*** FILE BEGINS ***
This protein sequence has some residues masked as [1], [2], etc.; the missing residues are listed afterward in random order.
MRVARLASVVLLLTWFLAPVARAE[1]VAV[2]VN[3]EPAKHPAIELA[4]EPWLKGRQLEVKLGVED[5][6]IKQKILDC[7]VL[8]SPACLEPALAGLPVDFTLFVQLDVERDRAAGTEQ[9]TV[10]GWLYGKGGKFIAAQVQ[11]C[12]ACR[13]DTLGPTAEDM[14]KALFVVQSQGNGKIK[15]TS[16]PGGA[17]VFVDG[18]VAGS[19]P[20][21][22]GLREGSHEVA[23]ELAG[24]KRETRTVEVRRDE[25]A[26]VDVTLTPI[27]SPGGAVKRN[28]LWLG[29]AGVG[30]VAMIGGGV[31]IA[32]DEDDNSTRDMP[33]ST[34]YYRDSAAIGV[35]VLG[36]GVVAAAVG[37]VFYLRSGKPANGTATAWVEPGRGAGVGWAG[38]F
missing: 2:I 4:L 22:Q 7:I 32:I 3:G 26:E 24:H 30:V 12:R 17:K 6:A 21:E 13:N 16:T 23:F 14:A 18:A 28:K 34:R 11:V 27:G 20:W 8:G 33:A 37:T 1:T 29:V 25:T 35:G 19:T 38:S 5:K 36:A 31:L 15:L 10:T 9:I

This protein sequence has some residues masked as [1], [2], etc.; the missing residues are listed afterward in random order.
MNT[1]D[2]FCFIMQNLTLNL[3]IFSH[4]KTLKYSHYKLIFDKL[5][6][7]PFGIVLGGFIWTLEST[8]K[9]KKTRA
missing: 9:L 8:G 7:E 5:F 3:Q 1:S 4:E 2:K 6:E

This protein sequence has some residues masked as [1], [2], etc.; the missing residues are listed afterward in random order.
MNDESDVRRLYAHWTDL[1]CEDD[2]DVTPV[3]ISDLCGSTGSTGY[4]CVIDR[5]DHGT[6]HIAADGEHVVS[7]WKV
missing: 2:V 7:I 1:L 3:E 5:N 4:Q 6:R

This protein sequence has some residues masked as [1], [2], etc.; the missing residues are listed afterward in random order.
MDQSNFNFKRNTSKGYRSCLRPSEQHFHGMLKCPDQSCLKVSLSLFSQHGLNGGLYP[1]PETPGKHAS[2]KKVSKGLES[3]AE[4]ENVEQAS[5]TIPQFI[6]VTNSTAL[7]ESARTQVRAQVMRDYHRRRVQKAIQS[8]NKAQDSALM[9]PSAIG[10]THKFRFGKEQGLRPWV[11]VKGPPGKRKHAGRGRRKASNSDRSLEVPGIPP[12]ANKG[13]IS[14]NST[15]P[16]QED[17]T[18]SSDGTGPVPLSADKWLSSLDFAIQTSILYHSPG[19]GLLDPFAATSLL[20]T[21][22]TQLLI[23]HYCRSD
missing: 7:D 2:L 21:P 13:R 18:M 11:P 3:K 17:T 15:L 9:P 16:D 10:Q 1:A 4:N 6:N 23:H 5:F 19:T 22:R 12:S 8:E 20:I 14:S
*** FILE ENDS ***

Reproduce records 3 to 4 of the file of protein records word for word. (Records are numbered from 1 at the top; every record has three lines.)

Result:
This protein sequence has some residues masked as [1], [2], etc.; the missing residues are listed afterward in random order.
MNDESDVRRLYAHWTDL[1]CEDD[2]DVTPV[3]ISDLCGSTGSTGY[4]CVIDR[5]DHGT[6]HIAADGEHVVS[7]WKV
missing: 2:V 7:I 1:L 3:E 5:N 4:Q 6:R

This protein sequence has some residues masked as [1], [2], etc.; the missing residues are listed afterward in random order.
MDQSNFNFKRNTSKGYRSCLRPSEQHFHGMLKCPDQSCLKVSLSLFSQHGLNGGLYP[1]PETPGKHAS[2]KKVSKGLES[3]AE[4]ENVEQAS[5]TIPQFI[6]VTNSTAL[7]ESARTQVRAQVMRDYHRRRVQKAIQS[8]NKAQDSALM[9]PSAIG[10]THKFRFGKEQGLRPWV[11]VKGPPGKRKHAGRGRRKASNSDRSLEVPGIPP[12]ANKG[13]IS[14]NST[15]P[16]QED[17]T[18]SSDGTGPVPLSADKWLSSLDFAIQTSILYHSPG[19]GLLDPFAATSLL[20]T[21][22]TQLLI[23]HYCRSD
missing: 7:D 2:L 21:P 13:R 18:M 11:P 3:K 17:T 15:L 9:P 16:D 10:Q 1:A 4:N 6:N 23:H 5:F 19:T 22:R 12:S 8:E 20:I 14:S